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The Last Guy

The Last Guy

Written by Tyler Sager on 9/25/2008 for PS3  
More On: The Last Guy
Some games are worth checking out just for the sheer oddity of it all. The Last Guy for the PS3 fits this bill perfectly. This little puzzler is just plain impossible for me to classify, with its overly cheesy premise, simple-seeming game play, and maddeningly addictive tendencies. I found myself constantly drawn back to this one without really knowing why, losing many more hours than I thought possible at first glance. And all this for the price of a nice lunch.

The story, such as it is, goes like this: A strange purple ray strikes the planet. This kills off most of the population, and many of the survivors turn into hideous monsters (inexplicably called “zombies”). The few remnants of humanity need saving. That’s where The Last Guy comes in. He’s (it’s?) a zombie from the Himalayas, complete with red cape, and he wants to save mankind. And so it begins.

The entire game takes place on real-world satellite maps of various familiar locations. This is strange. Players control The Last Guy as he wanders about the map. Humans that need rescuing just seem to automatically know that this zombie happens to be a good guy (it must be the cape), and they instantly and precisely follow Our Hero. After a little while, The Last Guy has a conga line of humanity trailing behind him, tracing his path exactly as he walked it. Some of the humans are just standing around the map, but many are hiding inside the various buildings. When The Last Guy stands near a building, the inhabitants quickly exit, allowing them to be collected and added to the line. To make matters even more odd, as the line behind The Last Guy gets longer, he becomes stronger, gaining additional stamina used to power his few special abilities. More on that later. Each map has a requisite number of people that need rescuing, and The Last Guy needs to shepherd these folks to the rescue zone before time runs out. Which would be simple, if it weren’t for the other zombies.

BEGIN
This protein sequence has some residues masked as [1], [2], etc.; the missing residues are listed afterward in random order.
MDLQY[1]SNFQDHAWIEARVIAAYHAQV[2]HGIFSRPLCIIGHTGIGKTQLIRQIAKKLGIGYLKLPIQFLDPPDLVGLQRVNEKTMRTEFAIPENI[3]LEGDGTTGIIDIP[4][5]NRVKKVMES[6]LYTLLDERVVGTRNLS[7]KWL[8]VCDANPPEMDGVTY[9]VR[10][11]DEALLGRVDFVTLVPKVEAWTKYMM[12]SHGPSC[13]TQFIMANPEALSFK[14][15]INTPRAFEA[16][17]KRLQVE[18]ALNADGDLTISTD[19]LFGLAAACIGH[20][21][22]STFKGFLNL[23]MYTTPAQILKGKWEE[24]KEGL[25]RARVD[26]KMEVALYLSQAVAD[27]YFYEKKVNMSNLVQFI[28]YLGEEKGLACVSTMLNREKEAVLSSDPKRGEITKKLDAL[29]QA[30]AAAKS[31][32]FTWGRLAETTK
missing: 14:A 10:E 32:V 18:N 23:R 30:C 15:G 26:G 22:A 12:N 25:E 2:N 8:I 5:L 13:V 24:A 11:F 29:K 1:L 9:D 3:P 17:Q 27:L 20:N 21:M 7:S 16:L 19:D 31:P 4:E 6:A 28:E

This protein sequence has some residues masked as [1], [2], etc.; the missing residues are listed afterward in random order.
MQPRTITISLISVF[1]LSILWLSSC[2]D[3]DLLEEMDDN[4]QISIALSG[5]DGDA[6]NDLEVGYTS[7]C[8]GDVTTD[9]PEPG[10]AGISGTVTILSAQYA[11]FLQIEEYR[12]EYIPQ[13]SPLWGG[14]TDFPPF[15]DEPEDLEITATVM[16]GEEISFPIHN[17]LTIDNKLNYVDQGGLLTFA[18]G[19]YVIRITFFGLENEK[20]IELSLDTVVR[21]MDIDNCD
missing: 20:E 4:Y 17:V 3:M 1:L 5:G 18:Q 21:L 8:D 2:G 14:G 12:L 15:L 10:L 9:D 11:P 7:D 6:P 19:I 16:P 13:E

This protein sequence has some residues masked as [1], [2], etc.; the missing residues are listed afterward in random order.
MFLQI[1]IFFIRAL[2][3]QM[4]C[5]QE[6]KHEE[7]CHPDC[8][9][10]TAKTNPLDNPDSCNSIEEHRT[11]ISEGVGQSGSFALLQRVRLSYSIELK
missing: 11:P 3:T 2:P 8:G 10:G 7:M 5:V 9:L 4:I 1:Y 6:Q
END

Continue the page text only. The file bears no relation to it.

The other purple-ray mutants seem to want to do nothing more than ruin The Last Guy’s day. These zombies come in a variety of flavors, like ape-like Zombies and bug-like Zombies, each with a different personality. Some of them patrol the streets, hungering for The Last Guy, others just aimlessly wander about. All of them will kill The Last Guy should they catch him, and (even more frustratingly), should they get too close to the tail of humanity, the folks run screaming from the line into the nearest shelter. This causes players to run back and collect them all, a time-consuming (and often game-ending) proposition.

Thankfully, the maps are randomly sprinkled with various powerups, such as stamina increases, zombie freezers, and some nifty warp points. In addition, the last guy has a few abilities of his own, both of which eat up precious stamina. First, he can hit a turbo-boost, necessary to get the line moving a bit more quickly to dodge those zombies. Secondly, he can round up the troops, causing his line of followers to quickly cluster around him (and hopefully avoid any pitfalls). The Last Guy also has the ability to switch views to an “infrared” map, highlighting the humans to be collected, but turning most zombies invisible.

The level design is actually well done. The first few levels are nice and simple, but the difficulty soon ramps up. Players need to learn the tricks of the trade quickly, such as saving the powerups for just the right time, or learning that encircling a building with the humanity trail will instantly collect all the humans inside. The Last Guy really can’t be played cautiously, as I often found myself skirting zombies by the skin of my teeth and dashing at the last second to drop off the needed amount of humanity. It can be frustrating at times, especially when it’s not clear which parts of the satellite map are impassible and which are little life-saving alleys.

The game looks neat, but very simple. It’s just an overhead satellite view with a few animated critters running around. The controls are pretty clean, but I would often find myself hung up on an invisible corner of a building, losing precious seconds and ultimately restarting a level. The sounds are funny at first, especially the constant B-movie screams , but I found the music and effects to get a little annoying after a while. Still, The Last Guy managed to keep me occupied much longer than I thought it would, and I found myself enjoying most of my time. For the price, it’s certainly a decent way to kill a few afternoons.
A strange little game of “snakes” that is surprisingly addictive. Not terribly long-lasting, but worth checking out for some off-the-wall entertainment.

Rating: 8.1 Good

* The product in this article was sent to us by the developer/company.

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About Author

I'm an old-school gamer, and have been at it ever since the days of the Atari 2600. I took a hiatus from the console world to focus on PC games after that, but I've come back into the fold with the PS2. I'm an RPG and strategy fan, and could probably live my gaming life off a diet of nothing else. I also have soft spot for those off-the-wall, independent-developer games, so I get to see more than my share of innovative (and often strange) titles.

Away from the computer, I'm an avid boardgamer, thoroughly enjoying the sound of dice clattering across a table. I also enjoy birdwatching and just mucking around in the Great Outdoors.
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